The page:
RPI doesn't tell whole story
By Jay Bilas
Special to ESPN.com
As the regular season winds down and Selection Sunday approaches, few terms of art in college basketball are as ubiquitous as "RPI" -- the short form usage for Ratings Percentage Index.
A team's RPI ranking tends to connote that team's worth in the eyes of the NCAA Tournament selection committee. It conjures up images of a team's I.Q., heart rate, Blue Book Value, cholesterol level, SAT score, growth potential, employment history, and inkblot test results all rolled up into one convenient, and easy to use number. The RPI ranking of a team is taken by some to be the gospel, the holy number that anoints the true contenders and awards them with precious bids delivered by the wise elders in Indianapolis. The RPI is thought to scientifically and sometimes magically separate those upon whom divine light shines and the unwashed masses of Division I basketball.
We should all be thankful for the RPI. Take, for example, the clear differences between contenders like Alabama and Oklahoma, who are both vying for a No. 1 seed in the NCAA Tournament.
The Sooners have a No. 5 RPI ranking, just ahead of 'Bama at No. 6. But, the telling formula of the RPI reveals the clear separation between the two teams: Oklahoma's RPI is 0.6491 to Alabama's 0.6427.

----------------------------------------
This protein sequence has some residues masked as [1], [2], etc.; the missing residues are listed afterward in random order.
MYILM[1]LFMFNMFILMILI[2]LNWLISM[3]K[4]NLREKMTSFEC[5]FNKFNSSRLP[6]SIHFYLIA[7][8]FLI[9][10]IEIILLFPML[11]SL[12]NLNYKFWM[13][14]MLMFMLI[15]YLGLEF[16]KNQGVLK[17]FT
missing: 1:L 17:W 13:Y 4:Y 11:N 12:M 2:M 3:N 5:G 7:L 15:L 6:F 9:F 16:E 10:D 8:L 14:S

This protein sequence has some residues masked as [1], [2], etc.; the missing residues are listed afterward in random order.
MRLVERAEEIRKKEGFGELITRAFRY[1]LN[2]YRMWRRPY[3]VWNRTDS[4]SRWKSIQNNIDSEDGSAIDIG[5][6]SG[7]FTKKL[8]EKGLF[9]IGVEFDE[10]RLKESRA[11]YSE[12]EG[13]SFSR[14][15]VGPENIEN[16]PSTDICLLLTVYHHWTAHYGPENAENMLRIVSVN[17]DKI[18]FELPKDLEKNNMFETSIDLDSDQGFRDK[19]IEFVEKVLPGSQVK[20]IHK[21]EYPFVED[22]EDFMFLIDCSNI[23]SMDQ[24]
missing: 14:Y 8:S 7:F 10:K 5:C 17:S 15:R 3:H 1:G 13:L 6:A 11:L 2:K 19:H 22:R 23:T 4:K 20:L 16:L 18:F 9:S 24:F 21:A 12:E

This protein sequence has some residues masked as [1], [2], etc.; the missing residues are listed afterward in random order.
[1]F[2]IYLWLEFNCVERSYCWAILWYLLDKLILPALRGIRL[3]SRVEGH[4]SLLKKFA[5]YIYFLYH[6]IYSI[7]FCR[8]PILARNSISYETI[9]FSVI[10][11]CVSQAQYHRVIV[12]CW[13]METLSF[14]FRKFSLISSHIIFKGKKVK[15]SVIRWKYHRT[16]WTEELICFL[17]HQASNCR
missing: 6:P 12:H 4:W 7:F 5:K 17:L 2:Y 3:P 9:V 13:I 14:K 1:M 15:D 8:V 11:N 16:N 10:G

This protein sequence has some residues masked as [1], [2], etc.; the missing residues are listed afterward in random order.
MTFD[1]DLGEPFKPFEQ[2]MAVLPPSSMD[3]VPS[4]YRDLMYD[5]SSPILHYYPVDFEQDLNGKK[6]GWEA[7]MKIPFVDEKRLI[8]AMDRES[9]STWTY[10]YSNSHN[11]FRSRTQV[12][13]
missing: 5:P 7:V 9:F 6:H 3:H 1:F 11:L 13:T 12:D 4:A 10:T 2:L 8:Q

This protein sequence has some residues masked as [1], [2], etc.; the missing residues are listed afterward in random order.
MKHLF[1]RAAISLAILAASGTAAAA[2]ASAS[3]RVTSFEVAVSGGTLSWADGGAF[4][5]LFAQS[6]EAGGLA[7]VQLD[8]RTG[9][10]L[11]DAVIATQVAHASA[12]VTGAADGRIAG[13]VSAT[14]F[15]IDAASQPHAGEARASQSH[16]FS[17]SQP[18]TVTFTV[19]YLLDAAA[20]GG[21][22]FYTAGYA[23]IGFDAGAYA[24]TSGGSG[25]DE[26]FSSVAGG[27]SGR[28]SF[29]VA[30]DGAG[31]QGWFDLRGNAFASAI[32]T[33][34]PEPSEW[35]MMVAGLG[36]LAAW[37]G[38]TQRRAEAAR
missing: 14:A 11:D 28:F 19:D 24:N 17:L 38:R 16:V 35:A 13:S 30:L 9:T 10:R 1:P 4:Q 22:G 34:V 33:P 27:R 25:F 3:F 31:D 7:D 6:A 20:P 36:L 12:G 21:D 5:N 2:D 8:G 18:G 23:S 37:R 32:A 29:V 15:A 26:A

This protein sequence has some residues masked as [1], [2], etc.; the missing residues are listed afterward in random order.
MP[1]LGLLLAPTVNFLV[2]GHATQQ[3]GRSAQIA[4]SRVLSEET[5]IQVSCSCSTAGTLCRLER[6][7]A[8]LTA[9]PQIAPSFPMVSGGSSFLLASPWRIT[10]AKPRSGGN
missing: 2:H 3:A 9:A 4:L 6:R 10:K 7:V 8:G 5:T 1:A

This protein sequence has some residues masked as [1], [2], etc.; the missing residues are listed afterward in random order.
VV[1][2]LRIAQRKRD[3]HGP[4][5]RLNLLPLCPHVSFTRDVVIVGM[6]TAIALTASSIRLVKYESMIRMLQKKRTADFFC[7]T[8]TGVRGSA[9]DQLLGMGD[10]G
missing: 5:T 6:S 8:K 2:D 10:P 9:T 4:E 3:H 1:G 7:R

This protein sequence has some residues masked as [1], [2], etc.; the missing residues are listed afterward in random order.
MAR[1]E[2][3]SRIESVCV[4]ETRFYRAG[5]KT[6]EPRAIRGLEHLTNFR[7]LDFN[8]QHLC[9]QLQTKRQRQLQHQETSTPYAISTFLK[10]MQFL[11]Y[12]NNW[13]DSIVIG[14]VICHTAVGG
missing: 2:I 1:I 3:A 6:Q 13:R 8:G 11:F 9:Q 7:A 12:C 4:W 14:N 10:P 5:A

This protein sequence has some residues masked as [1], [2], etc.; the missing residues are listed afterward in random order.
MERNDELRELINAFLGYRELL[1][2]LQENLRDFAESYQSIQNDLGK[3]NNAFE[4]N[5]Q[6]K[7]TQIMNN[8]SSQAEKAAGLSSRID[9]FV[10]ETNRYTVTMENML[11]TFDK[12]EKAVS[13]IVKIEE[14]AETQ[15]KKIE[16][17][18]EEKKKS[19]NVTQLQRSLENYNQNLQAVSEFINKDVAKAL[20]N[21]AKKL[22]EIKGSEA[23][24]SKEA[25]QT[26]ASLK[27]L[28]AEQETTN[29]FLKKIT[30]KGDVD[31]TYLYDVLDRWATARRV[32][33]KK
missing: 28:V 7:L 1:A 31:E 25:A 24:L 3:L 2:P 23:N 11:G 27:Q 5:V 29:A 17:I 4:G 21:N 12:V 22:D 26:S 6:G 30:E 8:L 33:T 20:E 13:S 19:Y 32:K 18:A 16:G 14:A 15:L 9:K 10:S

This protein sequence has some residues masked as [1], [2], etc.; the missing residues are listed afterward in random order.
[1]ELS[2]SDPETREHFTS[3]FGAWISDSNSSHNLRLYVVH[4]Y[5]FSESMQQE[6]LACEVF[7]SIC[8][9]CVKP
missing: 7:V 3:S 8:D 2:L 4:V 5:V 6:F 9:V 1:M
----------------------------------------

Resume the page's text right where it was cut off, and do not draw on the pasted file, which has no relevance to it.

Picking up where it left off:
What could be clearer, or more revealing?
Or, consider Kansas' RPI is 0.0021 better than that of Maryland. Need we even play on from here?
I say, what is the RPI, anyway?
It must be terribly a complicated mathematical formula, worthy of a Nobel Prize. The RPI surely must take into account variables such as shooting percentages on the road and at home; offensive effectiveness against man and zone; and operating efficiencies in full court and halfcourt games.
Clearly, the RPI must factor in free throw numbers in the last five minutes of a ballgame, victory margins against common opponents, and performance levels attained with certain officiating crews. Tournament selection would demand no less than a formula that takes into account every reliable factor, and provides us with a scientific reading that sorts out these teams in a coherent fashion so that we are able to easily discern between those that are in and those that are out.
No such luck with the RPI, which is a stunningly simple formula.
A team's RPI is measured from the strength of a team's schedule, and how that team fares against that schedule. Because Kansas is currently the RPI's No. 1 ranked team, we will demonstrate with the Jayhawks.
One half of the formula is the average win percentage of the Jayhawk's opponents, one quarter of the formula is Kansas' win percentage, and one quarter is the average win percentage of all of the opponents of Kansas' opponents. That's it.
Now, the NCAA has some brownie points they add to this formula in order to claim that their RPI is some "double secret" version of the RPI. A good conspiracy theorist would surmise that this secret formula can only be for purposes of plausible deniability, or a good "CYA" for the committee, so it can say with a straight face that it had different information than we do, so could reasonably reach a different conclusion.